Scope and many-to-many to solve complex business analysis: first case

This week, I had an interesting problem to solve with SSAS and I wanted to share it (and its solution).

Business description

We’ve three countries (Belgium, Netherlands, France) with two borders (Belgium/France and Belgium/Netherlands). We’ve also two additional borders (Spain/France and Germany/Netherlands) but the countries Spain and Germany are not part of the solution to model.

An oriented border is a representation of a border in one direction: it means that the border Belgium/France has two corresponding oriented borders Belgium to France and France to Belgium. For the border Germany/Netherlands, we only have one oriented border Germany to Netherlands. On each oriented border I’ve a capacity to import something.

External borders of a subset of countries are borders with at least one of their countries not listed in the set. Sample: for the subset with Belgium and Netherlands, the borders Belgium/France and Netherlands/Germany are external, on the other hand, the border Belgium/Netherlands is considered as an internal border.

Expected analysis

  • List oriented borders belonging to a set of countries and their corresponding capacity of import
  • List external borders of a set of countries and their corresponding capacity of import
  • The capacity of import of a set of country is equal to the sum of capacity of import for all its external borders.

The tricky part of the requirement is about external and internal borders for a set of countries. This notion of external/internal depends of the set of countries and so can’t be pre-calculated.

Here under, I’ll define one solution: it’s surely not the only solution to answer to analysis needs but at least this version is correct and is efficient.


The model has a first dimension named Country with an attribute Country.

CREATE TABLE [dbo].[Country]
    [Country] VARCHAR(50) NOT NULL
insert into BiddingZone VALUES('Belgium');
insert into BiddingZone VALUES('France');
insert into BiddingZone VALUES('Netherlands');

Then a second dimension Border is added. This dimension has two attributes: Border and Oriented Border. Oriented borders will be displayed with an arrow between the two codes of the countries (fr->be). Borders will be displayed with a slash between them (be/fr).

CREATE TABLE [dbo].[Border]
    [Oriented Border] VARCHAR(10) NOT NULL
    [Border] VARCHAR(10) NOT NULL, 
insert into Border VALUES('be->fr', 'be/fr');
insert into Border VALUES('fr->be', 'be/fr');
insert into Border VALUES('be->nl', 'be/nl');
insert into Border VALUES('nl->be', 'be/nl');
insert into Border VALUES('de->nl', 'nl/de');
insert into Border VALUES('fr->es', 'fr/es');

The facts are linked to the border dimension at the grain of the oriented border.

CREATE TABLE [dbo].[Import]
    [BorderId] INT NOT NULL, 
    [Import] INT NOT NULL
insert into Import VALUES(1, 100);
insert into Import VALUES(2,110);
insert into Import VALUES(3, 70);
insert into Import VALUES(4, 75);
insert into Import VALUES(5, 137);
insert into Import VALUES(6, 68);

Finally, we need to create a factless fact between the Countries and the Borders. The idea is to model the factless fact as the link between the oriented border and the corresponding destination country.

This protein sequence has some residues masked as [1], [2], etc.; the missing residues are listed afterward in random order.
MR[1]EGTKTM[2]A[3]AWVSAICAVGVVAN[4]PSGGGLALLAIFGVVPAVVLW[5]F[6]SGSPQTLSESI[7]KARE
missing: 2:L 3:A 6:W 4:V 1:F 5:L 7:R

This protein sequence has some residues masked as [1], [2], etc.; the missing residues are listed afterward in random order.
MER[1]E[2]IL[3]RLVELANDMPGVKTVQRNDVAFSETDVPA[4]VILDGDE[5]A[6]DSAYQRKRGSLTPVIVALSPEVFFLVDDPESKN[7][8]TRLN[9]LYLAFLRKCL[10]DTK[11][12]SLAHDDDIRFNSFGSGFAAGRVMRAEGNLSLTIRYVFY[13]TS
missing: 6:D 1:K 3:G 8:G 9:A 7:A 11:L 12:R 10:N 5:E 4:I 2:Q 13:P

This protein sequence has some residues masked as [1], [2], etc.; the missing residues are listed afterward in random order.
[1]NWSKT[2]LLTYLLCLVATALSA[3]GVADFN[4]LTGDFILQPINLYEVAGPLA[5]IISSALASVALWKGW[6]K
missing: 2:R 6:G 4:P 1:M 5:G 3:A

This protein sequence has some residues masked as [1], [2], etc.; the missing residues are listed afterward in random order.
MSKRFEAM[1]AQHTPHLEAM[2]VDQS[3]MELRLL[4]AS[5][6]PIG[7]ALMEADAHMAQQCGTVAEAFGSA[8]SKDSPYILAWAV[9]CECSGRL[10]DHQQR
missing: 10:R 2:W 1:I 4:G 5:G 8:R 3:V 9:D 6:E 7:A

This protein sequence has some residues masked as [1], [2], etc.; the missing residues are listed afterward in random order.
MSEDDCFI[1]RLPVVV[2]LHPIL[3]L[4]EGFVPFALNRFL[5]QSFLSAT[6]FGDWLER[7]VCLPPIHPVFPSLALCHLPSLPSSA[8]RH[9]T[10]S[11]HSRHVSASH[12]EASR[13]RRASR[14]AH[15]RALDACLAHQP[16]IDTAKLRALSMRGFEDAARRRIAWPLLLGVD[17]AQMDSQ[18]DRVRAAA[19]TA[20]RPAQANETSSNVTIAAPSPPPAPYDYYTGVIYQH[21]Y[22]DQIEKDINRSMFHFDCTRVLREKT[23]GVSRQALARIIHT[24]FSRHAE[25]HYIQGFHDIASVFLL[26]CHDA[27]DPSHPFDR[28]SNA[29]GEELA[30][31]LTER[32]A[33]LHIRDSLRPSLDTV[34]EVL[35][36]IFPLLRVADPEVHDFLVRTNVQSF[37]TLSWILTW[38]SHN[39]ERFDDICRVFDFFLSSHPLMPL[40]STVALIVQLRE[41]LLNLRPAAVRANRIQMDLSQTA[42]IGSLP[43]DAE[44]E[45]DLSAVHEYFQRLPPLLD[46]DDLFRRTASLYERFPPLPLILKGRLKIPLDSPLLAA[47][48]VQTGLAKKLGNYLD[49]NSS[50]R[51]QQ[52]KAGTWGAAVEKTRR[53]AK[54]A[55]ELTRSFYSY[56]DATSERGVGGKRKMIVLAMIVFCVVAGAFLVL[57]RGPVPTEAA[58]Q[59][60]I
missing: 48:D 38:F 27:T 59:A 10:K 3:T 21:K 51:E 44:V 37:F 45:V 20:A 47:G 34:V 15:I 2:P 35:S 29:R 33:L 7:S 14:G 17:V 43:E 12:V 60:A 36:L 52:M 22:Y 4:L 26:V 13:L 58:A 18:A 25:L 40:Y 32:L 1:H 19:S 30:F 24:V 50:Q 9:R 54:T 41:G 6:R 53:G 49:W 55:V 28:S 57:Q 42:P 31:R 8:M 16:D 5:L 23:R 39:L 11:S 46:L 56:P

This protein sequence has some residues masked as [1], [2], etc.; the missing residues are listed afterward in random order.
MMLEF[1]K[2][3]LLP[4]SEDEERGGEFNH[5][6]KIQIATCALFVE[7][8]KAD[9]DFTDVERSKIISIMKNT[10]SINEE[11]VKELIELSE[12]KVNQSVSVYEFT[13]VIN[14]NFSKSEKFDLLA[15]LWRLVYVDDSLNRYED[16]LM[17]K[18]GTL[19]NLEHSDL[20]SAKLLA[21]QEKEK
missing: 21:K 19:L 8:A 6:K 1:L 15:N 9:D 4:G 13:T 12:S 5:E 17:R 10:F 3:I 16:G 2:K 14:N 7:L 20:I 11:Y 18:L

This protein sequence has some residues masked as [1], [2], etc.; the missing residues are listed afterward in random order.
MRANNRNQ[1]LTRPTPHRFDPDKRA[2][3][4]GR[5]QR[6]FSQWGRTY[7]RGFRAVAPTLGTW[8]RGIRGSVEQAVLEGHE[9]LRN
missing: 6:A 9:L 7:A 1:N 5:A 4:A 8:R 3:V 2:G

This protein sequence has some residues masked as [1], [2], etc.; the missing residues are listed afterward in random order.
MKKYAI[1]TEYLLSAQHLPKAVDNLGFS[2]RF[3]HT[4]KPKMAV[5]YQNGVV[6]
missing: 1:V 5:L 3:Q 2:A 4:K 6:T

CREATE TABLE [dbo].[BorderCountryAssociation]
    [BorderId] INT NOT NULL, 
    [CountryId] INT NOT NULL
insert into Import VALUES(1, 2); --be->fr , fr
insert into Import VALUES(2, 1); --fr->be , be
insert into Import VALUES(3, 3);
insert into Import VALUES(4, 1);
insert into Import VALUES(5, 3);
insert into Import VALUES(6, 2);

This is the structure and content of your underlying database. Now we can start the cube section, by creating two dimensions (Country and Border). … trivial.

Then, we add to the DSV a first fact table BorderCountryAssociation with an additional column (set to 1). This additional column will be named Border count. We’ll see the need later.

The fact table Import is added to the DSV and we can create the matrix of the dimension usage with a Many-to-many.


At this moment, most of the analysis needs are already fulfill. The remaining requirement is the problem of internal and external borders. Based on our model an internal border is a border appearing twice in the table BorderCountryAssociation! The field previously added named Border count will count how many times the border appears in the subset defined by the countries. If it’s more than once then the value of import should be set to null to avoid to take it into account.

To modify the value of the fact Import based on the value of the fact Border Count, when we’re at the level of the Border, we’ll use a scope statement. Previously, we’ll add a named calculation (“Import”) in the DMV (table Import). This named calculation will be initially set to NULL.

            THIS = IIF([Border Count]>1, NULL, [Measures].[Import db]); 

This action has solved the problem for the internal borders but unfortunately it has broken the solution for the oriented borders. In order to solve both issues, we need to create an additional scope statement for the oriented border level.

    SCOPE([Border].[Oriented Border].[Oriented Border].MEMBERS); 
        THIS = [Measures].[Import db]; 
            THIS = IIF([Border Count]>1, NULL, [Measures].[Import db]); 

The corresponding result matches with the initial requirements.Border and Oriented Border


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